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Why are my cats so hungry?
September 6, 2006 7:41 PM   Subscribe

Why are my cats so hungry all of a sudden?

Three cats: Azrael, female, and a frail, somewhat senile 21 year old; JJ, male, an overweight 3.5 year old; and Kokomo, female, slightly overweight and about 18 months old. They've all been used to being fed pretty much Friskies or Kroger wet food in the morning and the evening with some dry food to graze on throughout the day. (Once upon a time, JJ used to hog all the food, but for the last year or so, he lets the ladies go first.) It used to be the case that if they didn't care for some food, they wouldn't eat it (or at least they'd leave some of it behind). At some point, my wife bought some cheapo wet and dry food exclusively for about a month, and the cats just couldn't get enough of it. Since then, they've been put back on the better food but cry all the time for more. I tried giving them double the food as an experiment, and they still wanted more after only an hour, which changed the issue from a curiosity to a concern. None of them has lost or gained weight since this has been going on, it looks like they're eating the same proportions relative to one another as they used to, they're all solely indoor cats, and there's no sign of worms in the litterbox. Any ideas why they're so hungry?
posted by kimota to Pets & Animals (11 answers total) 2 users marked this as a favorite
 
This is odd. I cannot offer you an answer, but a similar experience. My cat is also old, and his appetite fluctuates madly. For several days he eats nothing. Suddenly he will be demanding can after can. The food does not change much.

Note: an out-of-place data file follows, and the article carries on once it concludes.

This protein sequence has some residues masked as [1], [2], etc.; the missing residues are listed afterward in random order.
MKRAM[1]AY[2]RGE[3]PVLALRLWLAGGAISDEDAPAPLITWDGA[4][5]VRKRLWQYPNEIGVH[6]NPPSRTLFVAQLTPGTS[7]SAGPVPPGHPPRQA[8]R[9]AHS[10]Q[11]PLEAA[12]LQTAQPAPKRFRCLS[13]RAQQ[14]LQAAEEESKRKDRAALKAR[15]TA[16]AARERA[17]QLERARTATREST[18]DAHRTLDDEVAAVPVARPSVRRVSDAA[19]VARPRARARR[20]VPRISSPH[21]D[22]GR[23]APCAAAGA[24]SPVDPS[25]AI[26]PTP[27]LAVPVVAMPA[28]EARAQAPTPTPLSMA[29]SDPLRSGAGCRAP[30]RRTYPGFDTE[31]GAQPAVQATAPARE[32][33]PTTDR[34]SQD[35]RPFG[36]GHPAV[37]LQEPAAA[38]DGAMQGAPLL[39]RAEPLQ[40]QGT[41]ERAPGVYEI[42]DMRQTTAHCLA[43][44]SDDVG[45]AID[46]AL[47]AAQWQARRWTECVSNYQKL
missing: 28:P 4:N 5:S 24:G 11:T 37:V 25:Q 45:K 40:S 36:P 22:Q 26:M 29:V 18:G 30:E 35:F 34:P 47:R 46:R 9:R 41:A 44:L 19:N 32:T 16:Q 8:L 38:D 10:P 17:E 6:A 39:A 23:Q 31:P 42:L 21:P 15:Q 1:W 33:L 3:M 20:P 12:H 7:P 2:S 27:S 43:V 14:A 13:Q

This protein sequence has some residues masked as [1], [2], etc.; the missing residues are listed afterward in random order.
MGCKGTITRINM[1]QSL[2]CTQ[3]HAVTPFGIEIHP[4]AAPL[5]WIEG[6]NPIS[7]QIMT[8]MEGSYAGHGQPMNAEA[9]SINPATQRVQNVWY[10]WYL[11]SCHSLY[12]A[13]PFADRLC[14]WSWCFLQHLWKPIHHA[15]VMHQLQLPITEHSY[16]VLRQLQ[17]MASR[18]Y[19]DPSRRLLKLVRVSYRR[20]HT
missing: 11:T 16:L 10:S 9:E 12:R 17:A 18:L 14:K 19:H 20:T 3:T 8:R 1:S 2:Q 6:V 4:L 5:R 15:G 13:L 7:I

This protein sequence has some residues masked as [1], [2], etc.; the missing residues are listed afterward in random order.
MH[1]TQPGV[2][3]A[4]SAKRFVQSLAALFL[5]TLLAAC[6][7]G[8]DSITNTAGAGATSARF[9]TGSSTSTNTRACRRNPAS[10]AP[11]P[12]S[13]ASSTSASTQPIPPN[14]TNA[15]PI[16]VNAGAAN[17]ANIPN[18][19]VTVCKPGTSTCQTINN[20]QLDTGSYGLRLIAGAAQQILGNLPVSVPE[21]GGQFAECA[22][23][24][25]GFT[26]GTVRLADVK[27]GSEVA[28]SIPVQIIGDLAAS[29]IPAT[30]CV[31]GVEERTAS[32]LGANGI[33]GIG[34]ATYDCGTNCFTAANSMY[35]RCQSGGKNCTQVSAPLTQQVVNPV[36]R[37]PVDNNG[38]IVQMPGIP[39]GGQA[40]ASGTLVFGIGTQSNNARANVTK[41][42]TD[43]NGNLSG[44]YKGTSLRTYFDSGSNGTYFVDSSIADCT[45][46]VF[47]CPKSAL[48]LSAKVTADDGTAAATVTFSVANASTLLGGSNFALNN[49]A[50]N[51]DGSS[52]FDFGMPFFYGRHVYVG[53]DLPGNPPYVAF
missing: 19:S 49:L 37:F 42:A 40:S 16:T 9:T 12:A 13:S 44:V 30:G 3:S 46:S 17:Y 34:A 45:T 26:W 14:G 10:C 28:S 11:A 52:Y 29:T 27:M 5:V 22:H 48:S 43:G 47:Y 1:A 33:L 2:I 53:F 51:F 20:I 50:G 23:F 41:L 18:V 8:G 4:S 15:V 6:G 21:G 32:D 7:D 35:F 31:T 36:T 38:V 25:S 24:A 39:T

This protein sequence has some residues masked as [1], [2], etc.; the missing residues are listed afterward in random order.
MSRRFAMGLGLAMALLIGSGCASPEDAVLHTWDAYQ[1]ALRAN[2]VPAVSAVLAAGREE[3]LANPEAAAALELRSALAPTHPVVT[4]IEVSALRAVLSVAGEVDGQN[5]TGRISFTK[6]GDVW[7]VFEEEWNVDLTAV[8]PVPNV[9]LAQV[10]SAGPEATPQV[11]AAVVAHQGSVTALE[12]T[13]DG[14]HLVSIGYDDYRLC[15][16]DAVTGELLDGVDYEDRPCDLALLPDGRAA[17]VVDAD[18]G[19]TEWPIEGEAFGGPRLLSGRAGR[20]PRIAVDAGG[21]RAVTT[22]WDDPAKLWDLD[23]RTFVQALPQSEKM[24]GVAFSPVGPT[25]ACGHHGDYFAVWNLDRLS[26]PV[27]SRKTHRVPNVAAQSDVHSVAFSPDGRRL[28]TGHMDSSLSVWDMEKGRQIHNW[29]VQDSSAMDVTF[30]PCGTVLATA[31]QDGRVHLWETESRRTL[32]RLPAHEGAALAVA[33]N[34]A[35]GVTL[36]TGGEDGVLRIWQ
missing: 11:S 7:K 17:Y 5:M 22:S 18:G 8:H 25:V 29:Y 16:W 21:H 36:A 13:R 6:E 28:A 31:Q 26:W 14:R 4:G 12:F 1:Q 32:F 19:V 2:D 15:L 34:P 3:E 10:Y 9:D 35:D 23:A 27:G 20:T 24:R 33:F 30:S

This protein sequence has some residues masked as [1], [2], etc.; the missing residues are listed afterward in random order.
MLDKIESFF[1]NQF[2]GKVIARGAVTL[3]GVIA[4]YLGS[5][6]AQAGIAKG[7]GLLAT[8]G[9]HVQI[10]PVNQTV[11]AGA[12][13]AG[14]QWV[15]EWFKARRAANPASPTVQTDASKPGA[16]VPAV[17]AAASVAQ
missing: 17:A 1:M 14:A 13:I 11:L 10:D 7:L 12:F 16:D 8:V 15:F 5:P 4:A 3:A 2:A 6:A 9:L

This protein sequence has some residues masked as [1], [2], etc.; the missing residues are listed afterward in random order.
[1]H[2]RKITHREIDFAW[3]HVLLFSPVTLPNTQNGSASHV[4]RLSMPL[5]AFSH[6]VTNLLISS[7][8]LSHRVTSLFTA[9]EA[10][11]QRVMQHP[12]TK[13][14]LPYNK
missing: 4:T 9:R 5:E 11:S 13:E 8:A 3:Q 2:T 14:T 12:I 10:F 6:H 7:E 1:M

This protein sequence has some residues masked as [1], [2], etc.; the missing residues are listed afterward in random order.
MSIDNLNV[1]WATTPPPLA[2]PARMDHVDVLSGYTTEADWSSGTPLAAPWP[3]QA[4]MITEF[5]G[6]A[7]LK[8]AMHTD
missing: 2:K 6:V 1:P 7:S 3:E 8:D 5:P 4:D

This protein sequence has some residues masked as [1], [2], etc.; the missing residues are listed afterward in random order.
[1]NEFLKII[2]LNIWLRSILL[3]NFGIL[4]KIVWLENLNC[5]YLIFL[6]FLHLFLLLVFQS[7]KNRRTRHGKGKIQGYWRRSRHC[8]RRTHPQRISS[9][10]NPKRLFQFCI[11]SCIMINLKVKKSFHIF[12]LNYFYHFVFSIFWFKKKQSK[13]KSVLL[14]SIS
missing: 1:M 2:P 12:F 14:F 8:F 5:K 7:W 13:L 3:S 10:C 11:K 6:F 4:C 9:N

I wonder if the cats are in synch with their hunger because of ages, and the younger cat is following. Maybe it is something old cats are prone to, swings of hunger. Maybe the food your wife introduced did not satiate them, and they picked up a habit from eating so much of that food.
It is peculiar and I will watch this thread because of my own cats behavior.
posted by kingfisher, his musclebound cat at 8:35 PM on September 6, 2006


It could some sort of strange habit they've all picked up. Or it could be that they've all picked up some sort of disease recently. If I were you, I would call the vet and see if he/she thinks it's worth bringing one/all of them in, and then follow his/her judgment.
posted by cerebus19 at 8:36 PM on September 6, 2006


I find that if I interrupt my cat's food routine (going on vacation, changing type of food or frequency), she begs for food constantly for several days until she's used the routine again.